The Review of International Affairs (RIA), 2010 61(1137):69-90
Soviet leader Mikhail Gorbachev was keen to join the IMF as a sign of the international community’s confidence in perestroika and in his leadership. Based on archival material, US government freedom of information requests, and personal interviews it appears that the Soviet application to join the IMF was rejected. The G7, led by the United States, had serious doubts about Gorbachev’s commitment to join the free-market community. In contrast, first Russian President Boris Yeltsin was encouraged to apply for full membership only days after taking office. This article chronicles the debate in international capitals on the fate of the Soviet application in the IMF and reveals this unknown period of international relations. Moreover, this case teaches us the value of being viewed as a part of the community of states as an explanation for gaining membership into international organization.
The Review of International Affairs (RIA), 2010 61(1137):91-105
It has been noted that museum security guards form the least effective line of defense in the protection of art from theft and vandalism. Museums rely increasingly on high-tech, alarm-based security, which has failed to work, or failed to provoke an effective response, in a number of high-profile occasions. It is time to re-evaluate the role of museum guards. Hundreds of museum security guards around the world were interviewed about their own roles, their training, and their perception of museum security. The results were processed, and trends were found that suggest a prevalent passivity and resulting ineffectuality on the part of guards in general. Guards from museums with untraditional security directors, who advocate a more active participation from their staff while on duty, felt better prepared to respond to security threats, and felt that they diffused potential security threats by identifying suspicious persons in advance and approaching them in an appropriate manner. The purpose of this article is to identify problems and trends in museum security guard management. Based on these trends, as noted by professionals as well as culled from over one-hundreds of museum security guard questionnaires, we will suggest new ways of managing guards that result in the early identification and diffusal of potential security threats.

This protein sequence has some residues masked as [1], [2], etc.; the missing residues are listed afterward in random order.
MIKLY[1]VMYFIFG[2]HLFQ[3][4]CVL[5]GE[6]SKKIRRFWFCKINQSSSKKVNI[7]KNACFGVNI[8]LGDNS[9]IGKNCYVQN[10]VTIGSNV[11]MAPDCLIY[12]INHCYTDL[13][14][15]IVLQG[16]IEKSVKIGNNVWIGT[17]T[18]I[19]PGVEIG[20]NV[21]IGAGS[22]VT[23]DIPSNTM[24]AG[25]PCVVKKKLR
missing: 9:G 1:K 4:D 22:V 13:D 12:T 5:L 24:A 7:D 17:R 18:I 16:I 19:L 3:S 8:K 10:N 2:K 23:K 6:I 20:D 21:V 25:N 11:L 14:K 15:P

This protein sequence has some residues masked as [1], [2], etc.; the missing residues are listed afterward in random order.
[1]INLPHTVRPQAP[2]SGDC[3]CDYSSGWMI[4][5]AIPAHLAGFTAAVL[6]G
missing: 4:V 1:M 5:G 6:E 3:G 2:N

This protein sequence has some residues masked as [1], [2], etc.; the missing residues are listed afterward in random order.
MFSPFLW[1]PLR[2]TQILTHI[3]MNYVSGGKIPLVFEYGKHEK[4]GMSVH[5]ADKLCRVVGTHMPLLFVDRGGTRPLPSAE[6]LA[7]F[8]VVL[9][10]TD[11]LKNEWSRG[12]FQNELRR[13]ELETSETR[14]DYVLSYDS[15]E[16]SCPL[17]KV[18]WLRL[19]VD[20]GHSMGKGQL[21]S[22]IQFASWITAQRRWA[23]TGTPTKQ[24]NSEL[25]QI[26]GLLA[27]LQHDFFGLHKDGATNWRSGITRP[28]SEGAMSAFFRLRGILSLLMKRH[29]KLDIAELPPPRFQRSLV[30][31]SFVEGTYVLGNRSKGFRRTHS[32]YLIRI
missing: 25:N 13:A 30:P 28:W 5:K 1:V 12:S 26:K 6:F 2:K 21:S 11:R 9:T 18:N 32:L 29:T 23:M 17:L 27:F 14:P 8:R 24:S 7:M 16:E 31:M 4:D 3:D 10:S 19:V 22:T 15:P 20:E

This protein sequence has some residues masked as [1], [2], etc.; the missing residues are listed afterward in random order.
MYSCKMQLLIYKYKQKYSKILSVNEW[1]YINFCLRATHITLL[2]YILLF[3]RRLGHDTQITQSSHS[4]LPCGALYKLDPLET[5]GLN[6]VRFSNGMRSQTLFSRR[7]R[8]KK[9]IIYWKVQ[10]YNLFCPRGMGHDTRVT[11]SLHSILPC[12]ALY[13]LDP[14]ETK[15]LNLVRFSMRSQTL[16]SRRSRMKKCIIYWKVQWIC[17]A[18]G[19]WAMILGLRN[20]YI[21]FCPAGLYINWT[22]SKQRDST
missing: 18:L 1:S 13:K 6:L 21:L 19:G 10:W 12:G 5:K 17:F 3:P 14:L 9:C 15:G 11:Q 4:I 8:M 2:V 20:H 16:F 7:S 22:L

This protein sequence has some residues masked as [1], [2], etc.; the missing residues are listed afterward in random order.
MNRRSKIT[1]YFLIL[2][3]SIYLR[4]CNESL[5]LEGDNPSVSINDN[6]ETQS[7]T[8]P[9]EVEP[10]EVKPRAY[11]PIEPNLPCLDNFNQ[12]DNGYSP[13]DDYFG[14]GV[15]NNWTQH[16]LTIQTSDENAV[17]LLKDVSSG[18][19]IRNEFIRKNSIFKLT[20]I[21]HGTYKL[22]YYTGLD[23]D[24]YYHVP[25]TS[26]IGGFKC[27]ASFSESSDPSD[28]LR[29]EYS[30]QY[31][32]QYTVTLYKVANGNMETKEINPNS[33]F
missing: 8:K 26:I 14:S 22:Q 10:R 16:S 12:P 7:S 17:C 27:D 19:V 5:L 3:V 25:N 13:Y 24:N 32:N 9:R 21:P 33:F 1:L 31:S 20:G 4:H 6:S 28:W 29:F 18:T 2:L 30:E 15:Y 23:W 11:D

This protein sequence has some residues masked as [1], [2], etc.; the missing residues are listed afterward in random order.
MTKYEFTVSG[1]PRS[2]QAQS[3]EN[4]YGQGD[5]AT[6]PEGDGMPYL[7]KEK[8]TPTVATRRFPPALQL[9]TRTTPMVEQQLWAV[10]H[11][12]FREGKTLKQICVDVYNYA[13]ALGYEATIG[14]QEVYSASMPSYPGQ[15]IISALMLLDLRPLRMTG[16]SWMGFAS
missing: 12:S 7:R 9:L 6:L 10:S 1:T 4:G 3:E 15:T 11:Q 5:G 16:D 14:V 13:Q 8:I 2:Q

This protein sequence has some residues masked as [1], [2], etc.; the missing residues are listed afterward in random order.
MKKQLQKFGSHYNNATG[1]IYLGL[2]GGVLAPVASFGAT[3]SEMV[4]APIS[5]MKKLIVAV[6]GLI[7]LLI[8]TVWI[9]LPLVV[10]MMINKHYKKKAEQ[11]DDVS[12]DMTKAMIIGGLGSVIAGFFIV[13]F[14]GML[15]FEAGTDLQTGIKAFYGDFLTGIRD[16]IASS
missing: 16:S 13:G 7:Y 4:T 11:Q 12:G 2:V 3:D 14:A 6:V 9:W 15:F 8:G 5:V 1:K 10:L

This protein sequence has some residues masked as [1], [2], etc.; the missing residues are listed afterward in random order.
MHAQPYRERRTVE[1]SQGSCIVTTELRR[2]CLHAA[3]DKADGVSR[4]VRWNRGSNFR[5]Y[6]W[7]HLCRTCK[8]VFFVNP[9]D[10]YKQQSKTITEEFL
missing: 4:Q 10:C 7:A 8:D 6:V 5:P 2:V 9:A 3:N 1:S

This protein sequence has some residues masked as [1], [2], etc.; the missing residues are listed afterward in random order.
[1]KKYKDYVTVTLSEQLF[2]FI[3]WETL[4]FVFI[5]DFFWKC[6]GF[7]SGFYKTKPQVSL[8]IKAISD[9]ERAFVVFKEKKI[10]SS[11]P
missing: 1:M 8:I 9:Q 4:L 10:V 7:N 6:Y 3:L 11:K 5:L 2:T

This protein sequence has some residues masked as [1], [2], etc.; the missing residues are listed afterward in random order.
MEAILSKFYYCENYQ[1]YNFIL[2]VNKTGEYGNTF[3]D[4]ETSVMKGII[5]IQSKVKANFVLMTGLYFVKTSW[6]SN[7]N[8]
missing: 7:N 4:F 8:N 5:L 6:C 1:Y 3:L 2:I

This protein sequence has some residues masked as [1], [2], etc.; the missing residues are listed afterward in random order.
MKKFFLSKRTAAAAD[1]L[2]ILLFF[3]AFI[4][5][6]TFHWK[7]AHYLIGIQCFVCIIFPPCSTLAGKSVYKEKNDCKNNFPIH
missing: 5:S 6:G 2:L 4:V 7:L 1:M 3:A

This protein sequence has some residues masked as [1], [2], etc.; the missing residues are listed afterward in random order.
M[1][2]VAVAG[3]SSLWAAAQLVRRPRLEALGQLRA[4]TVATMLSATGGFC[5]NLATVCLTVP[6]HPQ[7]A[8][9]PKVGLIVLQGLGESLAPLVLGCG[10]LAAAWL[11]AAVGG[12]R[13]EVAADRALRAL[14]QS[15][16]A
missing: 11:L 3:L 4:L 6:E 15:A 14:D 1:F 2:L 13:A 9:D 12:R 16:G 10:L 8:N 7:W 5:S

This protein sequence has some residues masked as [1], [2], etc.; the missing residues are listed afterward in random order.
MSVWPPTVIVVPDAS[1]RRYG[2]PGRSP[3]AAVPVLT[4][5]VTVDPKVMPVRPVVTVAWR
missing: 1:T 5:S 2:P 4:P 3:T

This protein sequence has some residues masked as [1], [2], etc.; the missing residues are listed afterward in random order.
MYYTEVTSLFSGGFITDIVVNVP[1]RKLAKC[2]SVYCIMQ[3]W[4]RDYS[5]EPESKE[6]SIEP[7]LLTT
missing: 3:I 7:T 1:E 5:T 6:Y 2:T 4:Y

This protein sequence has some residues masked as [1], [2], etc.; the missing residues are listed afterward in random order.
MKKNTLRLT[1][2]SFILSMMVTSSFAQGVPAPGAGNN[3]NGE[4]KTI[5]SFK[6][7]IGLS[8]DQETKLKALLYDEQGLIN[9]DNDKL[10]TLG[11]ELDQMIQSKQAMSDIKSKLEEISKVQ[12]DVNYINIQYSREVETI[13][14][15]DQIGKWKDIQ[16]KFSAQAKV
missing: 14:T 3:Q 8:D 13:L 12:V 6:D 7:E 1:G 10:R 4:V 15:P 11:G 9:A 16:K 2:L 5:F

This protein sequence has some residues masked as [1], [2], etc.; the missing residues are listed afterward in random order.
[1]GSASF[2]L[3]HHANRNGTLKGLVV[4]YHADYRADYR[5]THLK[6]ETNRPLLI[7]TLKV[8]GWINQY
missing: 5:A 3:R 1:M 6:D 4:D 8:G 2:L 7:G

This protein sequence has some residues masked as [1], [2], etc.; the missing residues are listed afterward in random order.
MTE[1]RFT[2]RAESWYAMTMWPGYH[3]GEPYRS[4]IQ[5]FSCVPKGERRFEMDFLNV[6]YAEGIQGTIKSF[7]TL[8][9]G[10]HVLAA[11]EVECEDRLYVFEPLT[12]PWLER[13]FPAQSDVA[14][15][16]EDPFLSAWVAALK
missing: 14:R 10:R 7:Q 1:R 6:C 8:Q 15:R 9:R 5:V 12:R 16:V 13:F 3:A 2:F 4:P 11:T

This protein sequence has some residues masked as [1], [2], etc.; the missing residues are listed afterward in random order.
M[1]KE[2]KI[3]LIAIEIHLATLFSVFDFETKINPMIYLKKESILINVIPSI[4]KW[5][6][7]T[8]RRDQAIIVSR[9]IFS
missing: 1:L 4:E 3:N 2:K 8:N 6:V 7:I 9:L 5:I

THE FUTURE OF EUROPEAN UNION
The Review of International Affairs (RIA), 2010 61(1137):109-111
FRENCH-YUGOSLAV RELATIONS DURING THE ALGERIAN WAR
The Review of International Affairs (RIA), 2010 61(1137):112-114
Head of United Nations Mission, Briefing Security Council, Calls On Serbian, Kosovo Authorities to Create Multi-Ethnic Society, Ensure Regional Prosperity
The Review of International Affairs (RIA), 2010 61(1137):115-128
Address before the Sixteenth Ordinary Session of the Executive Council of the African Union
The Review of International Affairs (RIA), 2010 61(1137):129-131